A man previously convicted of drug dealing has been given another trial, after Florida’s First District Court of Appeal ruled certain testimony from a law enforcement officer was improperly admitted.
According to court records in Smith v. Florida, an officer, over the objection of defense counsel, detailed the “typical” drug dealing patterns and likened them to the actions of defendant.
Citing the 2010 ruling in the case of Austin v. State, justices ruled this was improper. Specifically, it “invaded the province of the jury” with the suggestion that an inference should be drown from the facts before them to the general patterns of criminal behavior. It serves to unfairly prejudice defendant.
The idea here is defendants have the right to be tried on the basis of the evidence in the instant case – not on the general characteristics or patterns of certain crimes or criminals.
Our Fort Lauderdale drug defense attorneys know these kinds of legal issues arise in drug crime cases every day, and may present an opportunity for defendants to challenge certain evidence or possibly even a conviction. If the subject matter in question is challenged on appeal, it’s important for the defense lawyer to have properly preserved or objected to it during the trial.
It’s just one of the many reasons why drug crime defendants need to carefully consider who they want to represent them in these cases. A conviction in a drug trafficking case has the power to significantly impact not only your freedom but the trajectory of the rest of your life. Per F.S. 893.13, the sale of certain controlled substances is a serious felony carrying a minimum mandatory sentence of three years in prison. In some cases, particularly where such substances are sold within close proximity of a school, church, park or daycare, an offender can potentially be sentenced to decades behind bars.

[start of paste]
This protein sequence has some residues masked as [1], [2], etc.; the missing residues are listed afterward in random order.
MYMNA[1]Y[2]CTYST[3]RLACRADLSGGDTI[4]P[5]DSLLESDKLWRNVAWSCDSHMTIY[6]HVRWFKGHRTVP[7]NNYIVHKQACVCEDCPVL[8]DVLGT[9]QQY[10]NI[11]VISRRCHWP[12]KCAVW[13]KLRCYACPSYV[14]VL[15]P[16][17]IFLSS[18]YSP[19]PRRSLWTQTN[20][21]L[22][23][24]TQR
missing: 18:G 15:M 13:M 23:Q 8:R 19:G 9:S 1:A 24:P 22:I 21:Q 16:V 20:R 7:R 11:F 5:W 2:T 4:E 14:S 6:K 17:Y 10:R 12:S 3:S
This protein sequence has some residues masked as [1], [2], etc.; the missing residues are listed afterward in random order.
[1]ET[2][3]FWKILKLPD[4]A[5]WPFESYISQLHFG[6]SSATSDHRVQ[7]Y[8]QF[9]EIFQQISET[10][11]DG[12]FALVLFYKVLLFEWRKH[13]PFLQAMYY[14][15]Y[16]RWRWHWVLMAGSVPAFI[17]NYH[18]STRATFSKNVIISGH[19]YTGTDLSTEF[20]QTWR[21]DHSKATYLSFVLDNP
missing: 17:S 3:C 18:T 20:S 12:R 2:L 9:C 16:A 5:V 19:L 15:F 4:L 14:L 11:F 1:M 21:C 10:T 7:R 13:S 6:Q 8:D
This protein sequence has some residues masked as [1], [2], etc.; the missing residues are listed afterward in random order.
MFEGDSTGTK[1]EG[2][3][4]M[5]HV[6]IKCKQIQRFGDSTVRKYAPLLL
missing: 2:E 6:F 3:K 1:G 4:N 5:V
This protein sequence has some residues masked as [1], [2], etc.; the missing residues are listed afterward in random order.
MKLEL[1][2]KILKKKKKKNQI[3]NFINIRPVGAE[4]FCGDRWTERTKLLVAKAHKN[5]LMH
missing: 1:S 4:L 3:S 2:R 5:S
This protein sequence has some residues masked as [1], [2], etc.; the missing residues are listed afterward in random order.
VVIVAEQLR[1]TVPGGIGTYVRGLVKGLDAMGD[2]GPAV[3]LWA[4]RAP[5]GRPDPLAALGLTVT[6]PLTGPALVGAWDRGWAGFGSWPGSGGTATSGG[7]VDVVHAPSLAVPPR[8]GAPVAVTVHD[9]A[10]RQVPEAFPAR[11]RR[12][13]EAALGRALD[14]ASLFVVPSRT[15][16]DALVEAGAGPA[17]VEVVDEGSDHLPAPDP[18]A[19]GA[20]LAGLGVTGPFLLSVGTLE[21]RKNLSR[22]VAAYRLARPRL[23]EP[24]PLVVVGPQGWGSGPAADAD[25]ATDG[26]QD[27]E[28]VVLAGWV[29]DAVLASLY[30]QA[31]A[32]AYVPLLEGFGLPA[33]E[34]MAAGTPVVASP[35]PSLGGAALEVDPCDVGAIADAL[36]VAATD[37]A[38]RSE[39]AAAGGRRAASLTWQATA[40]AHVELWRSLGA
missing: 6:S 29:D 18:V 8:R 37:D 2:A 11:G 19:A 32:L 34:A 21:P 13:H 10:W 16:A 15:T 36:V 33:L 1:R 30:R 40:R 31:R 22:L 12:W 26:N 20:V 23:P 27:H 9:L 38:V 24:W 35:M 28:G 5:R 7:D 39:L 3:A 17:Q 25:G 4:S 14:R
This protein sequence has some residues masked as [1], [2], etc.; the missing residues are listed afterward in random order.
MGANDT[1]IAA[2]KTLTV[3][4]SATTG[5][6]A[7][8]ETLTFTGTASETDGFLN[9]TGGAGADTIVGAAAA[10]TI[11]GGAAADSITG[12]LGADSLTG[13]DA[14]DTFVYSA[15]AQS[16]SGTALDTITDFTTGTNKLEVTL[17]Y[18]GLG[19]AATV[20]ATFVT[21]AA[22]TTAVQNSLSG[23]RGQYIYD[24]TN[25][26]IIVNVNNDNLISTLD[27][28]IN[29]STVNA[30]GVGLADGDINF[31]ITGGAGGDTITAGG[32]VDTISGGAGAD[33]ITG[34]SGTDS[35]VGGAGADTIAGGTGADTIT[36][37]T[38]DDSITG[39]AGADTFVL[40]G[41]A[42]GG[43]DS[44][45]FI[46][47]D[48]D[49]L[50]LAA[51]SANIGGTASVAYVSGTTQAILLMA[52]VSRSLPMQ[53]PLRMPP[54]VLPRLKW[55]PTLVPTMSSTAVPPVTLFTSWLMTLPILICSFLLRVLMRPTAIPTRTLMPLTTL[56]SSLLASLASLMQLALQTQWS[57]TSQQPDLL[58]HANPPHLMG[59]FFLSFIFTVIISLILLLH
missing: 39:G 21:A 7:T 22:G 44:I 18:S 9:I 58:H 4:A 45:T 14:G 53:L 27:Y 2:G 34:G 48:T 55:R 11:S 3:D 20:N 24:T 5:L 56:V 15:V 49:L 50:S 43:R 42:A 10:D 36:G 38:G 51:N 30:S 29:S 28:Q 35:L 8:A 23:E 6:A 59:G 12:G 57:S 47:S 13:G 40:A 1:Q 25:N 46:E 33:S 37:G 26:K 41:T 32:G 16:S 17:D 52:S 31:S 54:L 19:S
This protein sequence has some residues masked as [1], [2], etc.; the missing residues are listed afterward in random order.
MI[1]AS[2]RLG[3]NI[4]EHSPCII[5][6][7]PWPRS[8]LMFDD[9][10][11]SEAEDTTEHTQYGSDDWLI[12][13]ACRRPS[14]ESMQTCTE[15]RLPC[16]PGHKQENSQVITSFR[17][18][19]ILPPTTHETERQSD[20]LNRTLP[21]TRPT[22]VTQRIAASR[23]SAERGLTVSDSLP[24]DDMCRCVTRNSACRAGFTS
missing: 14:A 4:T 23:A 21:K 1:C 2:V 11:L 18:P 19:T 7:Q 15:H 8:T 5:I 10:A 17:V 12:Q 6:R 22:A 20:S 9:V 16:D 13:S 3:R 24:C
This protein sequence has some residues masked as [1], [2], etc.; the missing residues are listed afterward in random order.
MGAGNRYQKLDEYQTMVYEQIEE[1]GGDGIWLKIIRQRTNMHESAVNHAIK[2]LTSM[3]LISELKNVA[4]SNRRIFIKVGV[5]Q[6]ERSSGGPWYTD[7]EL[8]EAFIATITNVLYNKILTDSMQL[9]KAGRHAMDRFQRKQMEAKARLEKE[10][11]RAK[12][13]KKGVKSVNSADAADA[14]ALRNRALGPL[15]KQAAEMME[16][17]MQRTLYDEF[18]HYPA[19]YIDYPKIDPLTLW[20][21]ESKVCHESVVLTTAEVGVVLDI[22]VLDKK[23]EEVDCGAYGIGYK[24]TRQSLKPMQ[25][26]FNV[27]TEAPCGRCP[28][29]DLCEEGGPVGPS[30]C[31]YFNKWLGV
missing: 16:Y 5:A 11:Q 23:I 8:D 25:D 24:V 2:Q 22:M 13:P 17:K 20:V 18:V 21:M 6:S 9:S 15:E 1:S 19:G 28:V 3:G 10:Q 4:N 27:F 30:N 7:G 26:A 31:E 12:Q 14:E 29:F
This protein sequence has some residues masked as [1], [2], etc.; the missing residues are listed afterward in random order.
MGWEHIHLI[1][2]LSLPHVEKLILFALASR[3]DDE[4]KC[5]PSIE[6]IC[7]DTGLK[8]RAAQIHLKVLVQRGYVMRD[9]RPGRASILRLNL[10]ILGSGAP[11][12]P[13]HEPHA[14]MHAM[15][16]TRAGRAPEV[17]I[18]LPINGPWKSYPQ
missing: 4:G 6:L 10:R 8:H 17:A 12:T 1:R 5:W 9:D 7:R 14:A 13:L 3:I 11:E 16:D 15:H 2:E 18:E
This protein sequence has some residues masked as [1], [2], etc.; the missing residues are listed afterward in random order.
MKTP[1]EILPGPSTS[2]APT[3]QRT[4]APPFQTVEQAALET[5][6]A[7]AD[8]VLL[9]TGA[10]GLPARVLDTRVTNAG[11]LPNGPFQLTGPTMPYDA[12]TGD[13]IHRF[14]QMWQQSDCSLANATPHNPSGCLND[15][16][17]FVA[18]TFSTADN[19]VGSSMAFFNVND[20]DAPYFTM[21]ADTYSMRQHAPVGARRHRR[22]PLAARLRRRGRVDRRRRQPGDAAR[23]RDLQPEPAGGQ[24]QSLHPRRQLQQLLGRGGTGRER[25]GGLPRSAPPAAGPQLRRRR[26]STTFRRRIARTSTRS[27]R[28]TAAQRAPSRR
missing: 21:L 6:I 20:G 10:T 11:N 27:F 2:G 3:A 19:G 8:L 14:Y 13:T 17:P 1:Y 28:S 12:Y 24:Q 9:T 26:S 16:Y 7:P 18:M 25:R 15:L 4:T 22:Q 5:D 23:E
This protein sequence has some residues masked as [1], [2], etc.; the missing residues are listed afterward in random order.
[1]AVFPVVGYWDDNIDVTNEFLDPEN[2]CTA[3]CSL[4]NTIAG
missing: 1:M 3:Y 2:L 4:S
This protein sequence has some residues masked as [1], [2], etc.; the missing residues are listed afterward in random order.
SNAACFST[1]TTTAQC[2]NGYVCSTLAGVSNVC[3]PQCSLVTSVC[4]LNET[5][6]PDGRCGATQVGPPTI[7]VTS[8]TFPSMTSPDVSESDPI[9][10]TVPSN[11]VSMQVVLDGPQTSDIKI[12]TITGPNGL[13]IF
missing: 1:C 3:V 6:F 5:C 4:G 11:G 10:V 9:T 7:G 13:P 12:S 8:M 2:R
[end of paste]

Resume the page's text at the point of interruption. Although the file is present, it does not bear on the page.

It’s worth noting that many of Florida’s minimum mandatory laws, which were intended to target violent drug trafficking operations, end up unfairly impacting those who sell painkillers. That’s because sentences are often meted out according to the weight of the drug in question. When drugs come in pill form, they have a tendency to weigh more than other drugs. This has led to cases of people being sentenced to 25 years, 45 years and even life imprisonment terms for selling a few thousand dollars worth of prescription drugs.
Because of the severity of impact these charges can have, it’s important for a defense lawyer to be well-versed in the law so as to effectively challenge any impropriety.
In the Austin case, defendant had been convicted for trafficking in cocaine after a state trooper testified about the general behavior patterns of drug traffickers. Defendant had been pulled over by driving a rental car that had been rented by his wife, who was not in the vehicle at the time. At trial, trooper was allowed to testify that, based on his experience and training, drug dealers often use vehicles rented by another person to distance themselves from any contraband found therein.
Defense counsel fervently objected to the comparison of defendant “acting in the same manner drug dealers do” as not only irrelevant but highly prejudicial. While the trial court overruled the objections and a jury convicted, that conviction was reversed. The appellate court pointed out in its review the trooper was not an approved “expert witness,” and the state failed in its efforts to prove defendant knew there was cocaine in the vehicle. Nothing connected defendant to the bag aside from it being found in the car.
The court ruled testimony regarding the general behavior of certain types of offenders is not admissible to serve as definitive proof of a defendant’s guilt.
Call Fort Lauderdale Criminal Defense Attorney Richard Ansara at (954) 761-4011. Serving Broward, Miami-Dade and Palm Beach counties.
Smith v. Florida, Jan. 6, 2014, Florida’s First District Court of Appeal
More Blog Entries:
Shoplifting Charges, Theft Allegations Up Amid Holidays, Dec. 19, 2014, Fort Lauderdale Drug Crime Defense Lawyer Blog